Qvo vadis magister artium policy implications of executive master's programmes in an Israeli research university

Abraham Yogev*

*Corresponding author for this work

Research output: Contribution to journalArticlepeer-review

10 Scopus citations

Abstract

During recent decades master's studies have mainly become professional, but in some countries, like Israel, they still are a stepping stone toward doctorate studies. Changes in that respect may however occur due to recent university marketization processes. Using Tel Aviv University as a case study, we focus on the executive master's programmes which have flourished in Israeli universities as elsewhere due to public budgetary cuts. A comparison of its executive and regular master's programmes along 10 criteria reveals their differences, leading to the conclusion that double standards regarding identical or similar master's degrees now operate within the same institution. In the long run, the executive programmes may eliminate the preparatory function of the master's degree for doctorate studies, though they expand the impact of the university on the labour market. The implications of the privatized programmes are further discussed with respect to the evolving university-government relations in Israel and elsewhere.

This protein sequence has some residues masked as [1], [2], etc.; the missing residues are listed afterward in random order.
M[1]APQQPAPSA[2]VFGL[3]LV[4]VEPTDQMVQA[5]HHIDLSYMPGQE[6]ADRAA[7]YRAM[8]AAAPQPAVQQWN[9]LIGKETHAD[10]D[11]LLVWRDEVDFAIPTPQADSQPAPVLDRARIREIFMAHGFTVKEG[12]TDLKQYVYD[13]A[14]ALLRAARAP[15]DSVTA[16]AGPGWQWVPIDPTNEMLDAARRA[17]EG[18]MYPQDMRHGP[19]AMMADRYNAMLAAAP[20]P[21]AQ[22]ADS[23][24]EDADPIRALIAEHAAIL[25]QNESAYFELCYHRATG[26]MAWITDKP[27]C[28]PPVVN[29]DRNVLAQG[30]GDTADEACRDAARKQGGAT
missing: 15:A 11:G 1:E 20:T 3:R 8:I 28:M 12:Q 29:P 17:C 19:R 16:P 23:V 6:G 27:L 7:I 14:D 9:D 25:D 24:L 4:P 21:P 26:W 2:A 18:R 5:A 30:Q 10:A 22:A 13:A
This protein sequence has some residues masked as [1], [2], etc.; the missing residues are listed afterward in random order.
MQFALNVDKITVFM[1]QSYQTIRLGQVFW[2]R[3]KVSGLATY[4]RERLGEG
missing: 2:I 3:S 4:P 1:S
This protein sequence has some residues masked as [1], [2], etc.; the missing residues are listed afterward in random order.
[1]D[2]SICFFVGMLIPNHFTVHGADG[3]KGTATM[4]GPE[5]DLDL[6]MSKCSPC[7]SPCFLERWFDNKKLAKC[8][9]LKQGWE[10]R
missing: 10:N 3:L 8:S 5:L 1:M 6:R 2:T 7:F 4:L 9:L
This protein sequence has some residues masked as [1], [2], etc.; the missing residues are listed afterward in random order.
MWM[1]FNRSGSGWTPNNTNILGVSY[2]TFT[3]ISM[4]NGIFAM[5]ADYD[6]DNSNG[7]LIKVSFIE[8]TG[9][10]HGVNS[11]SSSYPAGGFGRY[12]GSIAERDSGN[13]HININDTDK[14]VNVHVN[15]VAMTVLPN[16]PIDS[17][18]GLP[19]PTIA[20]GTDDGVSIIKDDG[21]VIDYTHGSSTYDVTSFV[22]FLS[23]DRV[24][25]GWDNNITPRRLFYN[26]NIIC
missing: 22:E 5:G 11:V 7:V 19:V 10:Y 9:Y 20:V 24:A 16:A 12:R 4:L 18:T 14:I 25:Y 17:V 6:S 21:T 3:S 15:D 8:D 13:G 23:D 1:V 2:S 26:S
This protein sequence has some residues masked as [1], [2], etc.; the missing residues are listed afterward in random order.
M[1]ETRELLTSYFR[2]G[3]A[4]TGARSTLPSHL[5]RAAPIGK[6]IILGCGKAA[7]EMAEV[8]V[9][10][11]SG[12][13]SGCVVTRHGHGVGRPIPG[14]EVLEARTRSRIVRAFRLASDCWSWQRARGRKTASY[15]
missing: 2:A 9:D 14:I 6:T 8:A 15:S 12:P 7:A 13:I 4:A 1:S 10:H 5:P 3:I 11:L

Original languageEnglish
Pages (from-to)83-98
Number of pages16
JournalHigher Education Policy
Volume23
Issue number1
DOIs
StatePublished - Mar 2010

Funding

FundersFunder number
Israel Science Foundation1074/06

    Keywords

    • Executive programmes
    • Israel
    • Masters studies
    • University marketization
    • University-government relations

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